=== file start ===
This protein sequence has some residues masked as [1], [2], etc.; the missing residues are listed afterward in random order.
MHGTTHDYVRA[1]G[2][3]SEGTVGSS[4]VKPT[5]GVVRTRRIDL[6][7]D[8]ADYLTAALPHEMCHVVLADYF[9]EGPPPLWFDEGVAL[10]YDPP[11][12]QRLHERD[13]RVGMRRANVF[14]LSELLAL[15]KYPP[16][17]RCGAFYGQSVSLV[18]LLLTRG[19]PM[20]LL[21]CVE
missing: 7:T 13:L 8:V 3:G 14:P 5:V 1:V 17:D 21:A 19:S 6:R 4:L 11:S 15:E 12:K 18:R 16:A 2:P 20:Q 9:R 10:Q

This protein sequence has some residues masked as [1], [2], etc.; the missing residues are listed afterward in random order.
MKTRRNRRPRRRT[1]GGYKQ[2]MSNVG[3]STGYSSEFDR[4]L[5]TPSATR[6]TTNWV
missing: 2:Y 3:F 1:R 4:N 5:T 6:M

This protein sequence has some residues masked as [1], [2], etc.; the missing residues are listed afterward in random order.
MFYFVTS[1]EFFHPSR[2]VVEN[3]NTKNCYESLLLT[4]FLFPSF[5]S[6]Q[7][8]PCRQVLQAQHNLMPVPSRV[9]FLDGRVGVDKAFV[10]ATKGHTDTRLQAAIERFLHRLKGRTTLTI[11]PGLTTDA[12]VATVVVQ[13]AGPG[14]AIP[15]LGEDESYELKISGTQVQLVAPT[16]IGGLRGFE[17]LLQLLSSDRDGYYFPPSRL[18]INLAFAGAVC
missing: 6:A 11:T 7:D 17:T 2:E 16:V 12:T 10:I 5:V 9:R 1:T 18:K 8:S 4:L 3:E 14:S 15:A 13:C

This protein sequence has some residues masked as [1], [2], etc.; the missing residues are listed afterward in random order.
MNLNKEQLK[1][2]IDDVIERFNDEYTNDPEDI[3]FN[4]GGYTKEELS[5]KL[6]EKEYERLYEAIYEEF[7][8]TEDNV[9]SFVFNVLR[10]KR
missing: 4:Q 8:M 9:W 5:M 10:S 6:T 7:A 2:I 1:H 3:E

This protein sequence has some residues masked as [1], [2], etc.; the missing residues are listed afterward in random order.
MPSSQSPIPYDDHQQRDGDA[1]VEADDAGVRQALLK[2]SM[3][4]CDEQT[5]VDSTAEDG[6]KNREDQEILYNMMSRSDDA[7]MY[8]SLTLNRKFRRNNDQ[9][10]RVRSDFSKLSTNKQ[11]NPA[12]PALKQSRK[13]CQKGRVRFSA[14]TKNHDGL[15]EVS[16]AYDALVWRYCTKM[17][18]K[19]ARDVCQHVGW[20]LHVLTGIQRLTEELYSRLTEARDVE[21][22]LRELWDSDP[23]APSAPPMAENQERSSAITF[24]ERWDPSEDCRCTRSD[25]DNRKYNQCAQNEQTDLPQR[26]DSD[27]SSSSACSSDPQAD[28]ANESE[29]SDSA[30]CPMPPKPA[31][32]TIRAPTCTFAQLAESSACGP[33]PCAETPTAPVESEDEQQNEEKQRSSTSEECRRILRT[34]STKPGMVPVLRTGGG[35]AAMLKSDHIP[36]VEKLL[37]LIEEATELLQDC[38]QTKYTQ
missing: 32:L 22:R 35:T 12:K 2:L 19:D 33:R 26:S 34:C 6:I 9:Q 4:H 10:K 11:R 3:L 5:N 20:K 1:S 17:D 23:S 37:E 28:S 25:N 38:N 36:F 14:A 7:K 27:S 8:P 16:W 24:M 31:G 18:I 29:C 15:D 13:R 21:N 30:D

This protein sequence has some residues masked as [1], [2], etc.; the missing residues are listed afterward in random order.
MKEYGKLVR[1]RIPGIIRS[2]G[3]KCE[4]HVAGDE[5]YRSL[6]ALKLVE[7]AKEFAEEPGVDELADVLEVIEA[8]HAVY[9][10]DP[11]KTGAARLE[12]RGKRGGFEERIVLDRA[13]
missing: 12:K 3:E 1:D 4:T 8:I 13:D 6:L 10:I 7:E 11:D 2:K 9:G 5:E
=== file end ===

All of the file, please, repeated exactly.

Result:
This protein sequence has some residues masked as [1], [2], etc.; the missing residues are listed afterward in random order.
MHGTTHDYVRA[1]G[2][3]SEGTVGSS[4]VKPT[5]GVVRTRRIDL[6][7]D[8]ADYLTAALPHEMCHVVLADYF[9]EGPPPLWFDEGVAL[10]YDPP[11][12]QRLHERD[13]RVGMRRANVF[14]LSELLAL[15]KYPP[16][17]RCGAFYGQSVSLV[18]LLLTRG[19]PM[20]LL[21]CVE
missing: 7:T 13:L 8:V 3:G 14:P 5:V 1:V 17:D 21:A 19:S 6:R 4:L 11:S 15:E 12:K 18:R 16:A 2:P 20:Q 9:R 10:Q

This protein sequence has some residues masked as [1], [2], etc.; the missing residues are listed afterward in random order.
MKTRRNRRPRRRT[1]GGYKQ[2]MSNVG[3]STGYSSEFDR[4]L[5]TPSATR[6]TTNWV
missing: 2:Y 3:F 1:R 4:N 5:T 6:M

This protein sequence has some residues masked as [1], [2], etc.; the missing residues are listed afterward in random order.
MFYFVTS[1]EFFHPSR[2]VVEN[3]NTKNCYESLLLT[4]FLFPSF[5]S[6]Q[7][8]PCRQVLQAQHNLMPVPSRV[9]FLDGRVGVDKAFV[10]ATKGHTDTRLQAAIERFLHRLKGRTTLTI[11]PGLTTDA[12]VATVVVQ[13]AGPG[14]AIP[15]LGEDESYELKISGTQVQLVAPT[16]IGGLRGFE[17]LLQLLSSDRDGYYFPPSRL[18]INLAFAGAVC
missing: 6:A 11:T 7:D 17:T 2:E 16:V 12:T 10:I 5:V 9:R 1:T 18:K 8:S 4:L 3:E 14:S 15:A 13:C

This protein sequence has some residues masked as [1], [2], etc.; the missing residues are listed afterward in random order.
MNLNKEQLK[1][2]IDDVIERFNDEYTNDPEDI[3]FN[4]GGYTKEELS[5]KL[6]EKEYERLYEAIYEEF[7][8]TEDNV[9]SFVFNVLR[10]KR
missing: 4:Q 8:M 9:W 5:M 10:S 6:T 7:A 2:I 1:H 3:E

This protein sequence has some residues masked as [1], [2], etc.; the missing residues are listed afterward in random order.
MPSSQSPIPYDDHQQRDGDA[1]VEADDAGVRQALLK[2]SM[3][4]CDEQT[5]VDSTAEDG[6]KNREDQEILYNMMSRSDDA[7]MY[8]SLTLNRKFRRNNDQ[9][10]RVRSDFSKLSTNKQ[11]NPA[12]PALKQSRK[13]CQKGRVRFSA[14]TKNHDGL[15]EVS[16]AYDALVWRYCTKM[17][18]K[19]ARDVCQHVGW[20]LHVLTGIQRLTEELYSRLTEARDVE[21][22]LRELWDSDP[23]APSAPPMAENQERSSAITF[24]ERWDPSEDCRCTRSD[25]DNRKYNQCAQNEQTDLPQR[26]DSD[27]SSSSACSSDPQAD[28]ANESE[29]SDSA[30]CPMPPKPA[31][32]TIRAPTCTFAQLAESSACGP[33]PCAETPTAPVESEDEQQNEEKQRSSTSEECRRILRT[34]STKPGMVPVLRTGGG[35]AAMLKSDHIP[36]VEKLL[37]LIEEATELLQDC[38]QTKYTQ
missing: 32:L 22:R 35:T 12:K 2:L 19:D 33:R 26:S 34:C 6:I 9:Q 4:H 10:K 11:R 3:L 5:N 20:K 1:S 17:D 23:S 37:E 28:S 25:N 38:N 36:F 14:A 7:K 27:S 8:P 16:W 24:M 31:G 18:I 29:C 15:D 13:R 21:N 30:D

This protein sequence has some residues masked as [1], [2], etc.; the missing residues are listed afterward in random order.
MKEYGKLVR[1]RIPGIIRS[2]G[3]KCE[4]HVAGDE[5]YRSL[6]ALKLVE[7]AKEFAEEPGVDELADVLEVIEA[8]HAVY[9][10]DP[11]KTGAARLE[12]RGKRGGFEERIVLDRA[13]
missing: 12:K 3:E 1:D 4:T 8:I 13:D 6:L 10:I 7:E 11:D 2:K 9:G 5:E